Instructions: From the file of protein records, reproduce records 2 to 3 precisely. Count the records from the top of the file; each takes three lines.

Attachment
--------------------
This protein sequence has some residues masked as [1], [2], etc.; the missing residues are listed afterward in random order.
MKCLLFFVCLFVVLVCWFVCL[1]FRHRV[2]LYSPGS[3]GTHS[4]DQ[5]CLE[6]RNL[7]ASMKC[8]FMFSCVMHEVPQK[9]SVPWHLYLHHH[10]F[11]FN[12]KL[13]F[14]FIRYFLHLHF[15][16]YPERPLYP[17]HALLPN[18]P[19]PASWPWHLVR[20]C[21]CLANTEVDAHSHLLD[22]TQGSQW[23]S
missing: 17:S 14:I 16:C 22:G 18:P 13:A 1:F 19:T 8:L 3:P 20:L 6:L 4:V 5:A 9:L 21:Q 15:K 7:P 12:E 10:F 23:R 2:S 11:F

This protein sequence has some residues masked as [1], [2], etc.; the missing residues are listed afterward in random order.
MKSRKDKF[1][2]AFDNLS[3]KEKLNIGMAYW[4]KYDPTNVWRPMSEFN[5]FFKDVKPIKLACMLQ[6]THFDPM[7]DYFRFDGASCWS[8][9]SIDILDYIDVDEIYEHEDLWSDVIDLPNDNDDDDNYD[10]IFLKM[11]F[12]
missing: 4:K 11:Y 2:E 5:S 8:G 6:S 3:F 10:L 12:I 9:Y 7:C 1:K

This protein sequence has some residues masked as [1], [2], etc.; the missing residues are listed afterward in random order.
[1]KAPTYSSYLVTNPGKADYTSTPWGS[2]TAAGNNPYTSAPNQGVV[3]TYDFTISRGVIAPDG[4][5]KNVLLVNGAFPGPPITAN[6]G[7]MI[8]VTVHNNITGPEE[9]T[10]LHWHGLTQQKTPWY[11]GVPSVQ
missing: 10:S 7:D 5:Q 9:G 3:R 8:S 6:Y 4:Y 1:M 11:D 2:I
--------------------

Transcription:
This protein sequence has some residues masked as [1], [2], etc.; the missing residues are listed afterward in random order.
MKSRKDKF[1][2]AFDNLS[3]KEKLNIGMAYW[4]KYDPTNVWRPMSEFN[5]FFKDVKPIKLACMLQ[6]THFDPM[7]DYFRFDGASCWS[8][9]SIDILDYIDVDEIYEHEDLWSDVIDLPNDNDDDDNYD[10]IFLKM[11]F[12]
missing: 4:K 11:Y 2:E 5:S 8:G 6:S 3:F 10:L 12:I 9:Y 7:C 1:K

This protein sequence has some residues masked as [1], [2], etc.; the missing residues are listed afterward in random order.
[1]KAPTYSSYLVTNPGKADYTSTPWGS[2]TAAGNNPYTSAPNQGVV[3]TYDFTISRGVIAPDG[4][5]KNVLLVNGAFPGPPITAN[6]G[7]MI[8]VTVHNNITGPEE[9]T[10]LHWHGLTQQKTPWY[11]GVPSVQ
missing: 10:S 7:D 5:Q 9:G 3:R 8:S 6:Y 4:Y 1:M 11:D 2:I